[Source: AgriNews and Des Moines Register, 07.2016 | Keywords: Water, Water Quality, Iowa]
Over 1 1/2 years ago, Des Moines Water Works filed a lawsuit against drainage districts in three northwest Iowa counties, claiming that underground tiles are acting as conduits, funneling high levels of nitrates into the Raccoon River, a source of drinking water for 500,000 central Iowa residents.
This lawsuit may have broad ramifications for state and U.S. farmers, who environmentalists complain have been too slow to embrace meaningful conservation practices. Some say the outcome could, for the first time, indirectly require farmers to meet federal clean-water regulations that limit nutrients, such as nitrates and phosphorous that enters U.S. waterways. The federal government now considers water from farmlands as surface runoff and exempts it from oversight.
The utility argues that drainage districts, and ultimately farmers, should be responsible for curbing nitrate pollution. It contends that districts should be required to obtain permits under the federal Clean Water Act, which would bring to bear limits on nutrients such as nitrogen and phosphorous.
Nitrates are forms of nitrogen found in natural ecosystems and are essential plant nutrients. In excessive amounts, nitrates can cause significant water quality problems. The federal government requires that nitrates in drinking water not exceed 10 milligrams per liter – a level that, without treatment, can be deadly to infants 6 months and younger. The annual median milligrams per liter of nitrates in Iowa streams were in the 1-2 range in 1905, 4 in 1940 and 9 today.
Farm leaders say that voluntary compliance is a much better solution than more rules and regulations on agriculture. They feel a costly and burdensome lawsuit won’t necessarily fix Iowa’s water-quality problems. They also say it deflects from work currently underway to reduce pollutants, such as building wetlands, terraces and buffer strips.
One of the challenges of reducing nutrients in Iowa waterways is the massive scale of agriculture in Iowa. There are 23 million row crop acres in Iowa and 88,000 farms.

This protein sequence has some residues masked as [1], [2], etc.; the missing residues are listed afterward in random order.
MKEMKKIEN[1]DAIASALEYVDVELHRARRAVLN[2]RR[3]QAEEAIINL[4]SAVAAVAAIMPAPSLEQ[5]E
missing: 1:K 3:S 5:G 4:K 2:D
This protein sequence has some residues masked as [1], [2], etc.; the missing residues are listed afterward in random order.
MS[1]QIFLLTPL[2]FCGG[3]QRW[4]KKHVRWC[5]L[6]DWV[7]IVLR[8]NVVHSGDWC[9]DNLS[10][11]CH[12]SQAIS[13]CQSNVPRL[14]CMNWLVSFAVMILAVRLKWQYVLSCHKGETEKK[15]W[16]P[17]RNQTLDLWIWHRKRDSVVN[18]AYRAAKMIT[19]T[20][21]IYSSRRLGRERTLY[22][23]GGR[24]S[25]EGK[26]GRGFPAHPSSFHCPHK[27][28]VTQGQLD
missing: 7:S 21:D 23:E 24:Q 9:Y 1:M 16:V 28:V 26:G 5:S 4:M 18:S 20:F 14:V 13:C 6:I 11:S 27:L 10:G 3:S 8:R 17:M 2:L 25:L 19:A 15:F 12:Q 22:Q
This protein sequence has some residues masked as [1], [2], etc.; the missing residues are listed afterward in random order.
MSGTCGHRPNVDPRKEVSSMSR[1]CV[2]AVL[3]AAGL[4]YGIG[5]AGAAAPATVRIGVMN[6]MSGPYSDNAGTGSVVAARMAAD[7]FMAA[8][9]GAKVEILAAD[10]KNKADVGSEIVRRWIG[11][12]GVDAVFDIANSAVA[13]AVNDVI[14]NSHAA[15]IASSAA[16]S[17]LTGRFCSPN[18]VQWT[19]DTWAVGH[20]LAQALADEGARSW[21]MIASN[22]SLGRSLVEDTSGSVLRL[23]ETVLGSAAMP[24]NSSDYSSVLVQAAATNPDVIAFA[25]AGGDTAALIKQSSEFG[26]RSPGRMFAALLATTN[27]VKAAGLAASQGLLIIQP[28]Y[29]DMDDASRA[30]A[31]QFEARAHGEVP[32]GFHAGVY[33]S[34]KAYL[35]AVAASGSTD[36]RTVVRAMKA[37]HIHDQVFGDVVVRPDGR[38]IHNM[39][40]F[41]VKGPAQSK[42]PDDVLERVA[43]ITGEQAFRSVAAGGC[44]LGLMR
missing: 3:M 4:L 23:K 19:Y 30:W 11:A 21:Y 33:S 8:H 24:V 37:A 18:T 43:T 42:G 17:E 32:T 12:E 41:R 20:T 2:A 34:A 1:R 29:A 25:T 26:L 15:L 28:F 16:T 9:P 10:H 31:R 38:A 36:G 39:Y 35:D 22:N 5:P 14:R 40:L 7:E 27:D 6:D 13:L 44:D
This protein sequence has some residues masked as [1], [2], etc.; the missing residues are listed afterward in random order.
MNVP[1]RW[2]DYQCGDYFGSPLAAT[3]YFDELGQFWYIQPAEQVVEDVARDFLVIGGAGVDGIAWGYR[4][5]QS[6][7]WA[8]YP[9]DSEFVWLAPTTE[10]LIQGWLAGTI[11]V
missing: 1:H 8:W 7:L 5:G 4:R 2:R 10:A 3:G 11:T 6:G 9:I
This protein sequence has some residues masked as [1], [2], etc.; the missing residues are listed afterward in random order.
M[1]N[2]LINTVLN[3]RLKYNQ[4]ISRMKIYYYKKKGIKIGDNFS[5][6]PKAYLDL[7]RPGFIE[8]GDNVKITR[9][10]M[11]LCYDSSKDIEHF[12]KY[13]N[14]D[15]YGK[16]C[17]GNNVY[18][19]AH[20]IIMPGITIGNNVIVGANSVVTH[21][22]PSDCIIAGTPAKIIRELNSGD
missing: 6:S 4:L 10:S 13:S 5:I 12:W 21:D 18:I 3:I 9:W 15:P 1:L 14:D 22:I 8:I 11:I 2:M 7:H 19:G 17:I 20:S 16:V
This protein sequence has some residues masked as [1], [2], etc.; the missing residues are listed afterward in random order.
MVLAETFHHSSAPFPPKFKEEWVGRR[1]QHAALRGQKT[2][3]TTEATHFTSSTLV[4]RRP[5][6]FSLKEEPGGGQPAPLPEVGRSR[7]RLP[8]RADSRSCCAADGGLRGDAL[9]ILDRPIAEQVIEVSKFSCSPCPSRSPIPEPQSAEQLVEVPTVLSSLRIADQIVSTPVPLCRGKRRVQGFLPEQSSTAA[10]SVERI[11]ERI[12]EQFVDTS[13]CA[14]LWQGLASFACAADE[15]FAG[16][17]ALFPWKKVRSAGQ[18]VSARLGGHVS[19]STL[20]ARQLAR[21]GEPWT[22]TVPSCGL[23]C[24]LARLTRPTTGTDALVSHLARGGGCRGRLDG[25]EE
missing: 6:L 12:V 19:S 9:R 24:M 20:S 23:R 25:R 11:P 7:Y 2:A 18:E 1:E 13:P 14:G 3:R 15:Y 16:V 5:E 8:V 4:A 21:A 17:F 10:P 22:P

Iowa activated a Nutrient Reduction Strategy in 2013 to reduce the loss of nitrates to waterways. Developed by the Iowa Department of Agriculture and Land Stewardship, the Iowa Department of Natural Resources and Iowa State University, the Nutrient Reduction Strategy includes an array of nutrient management, land use and edge-of-field practices that work to reduce overall nitrate loss to Iowa waterways.
The Iowa Nutrient Reduction Strategy is a science-based initiative developed to reduce nitrate and phosphorus loads in Iowa waterways by 45 percent. Funded by the Iowa Legislature, the Iowa Nutrient Reduction Strategy maps out the rural and urban factors contributing to Iowa’s water quality and offers solutions and practices for
Iowa’s farms, businesses and communities.
This voluntary program has been praised by the Environmental Protection Agency (EPA) and promoted as a model for the rest of the country. The collaborative approach between farmers and local organizations has led to almost $20 million being invested in the planning and implementation of conservation activities that are supported by science and appropriate for local conditions.
The Des Moines Water Works is seeking damages of more than $1.4 million it has spent for increased filtration methods to remove the nitrates, which occur naturally in the soil but are also traced to commercial fertilizers and livestock manure applied to fields. If levels remain high, Water Works officials have stated they will need a new water treatment system costing $75 to $175 million.
The potential trial of the Des Moines Water Works lawsuit against three drainage districts in Iowa over nitrates in the drinking water has been delayed until June 2017. The lawsuit is currently in the motion state.
The drainage districts are seeking a summary judgement against the utility’s claims under the Clean Water Act. The Water Works has sued the boards of supervisors for Sac, Calhoun and Buena Vista counties as trustees over drainage districts. The basis for the lawsuit is nitrate pollution in the Raccoon River, which supplies drinking water to Des Moines.
The drainage districts must demonstrate to the judge that the facts are undisputed and in their favor as a matter of law. By contrast, Des Moines Water Works needs to demonstrate that there are material facts in dispute. Those material facts would then impact how the law is applied.
If the drainage districts win the motion, the case is concluded at the district court level and is then subject to appeal. If the water system wins on the motion, the case proceeds further toward trial. The burden rests with the drainage districts.
To learn more about the lawsuit or to read pleadings, briefs and other legal materials, visit the Iowa State University Center for Agricultural Law and Taxation website at calt.iastate.edu.
Source: AgriNews and Des Moines Register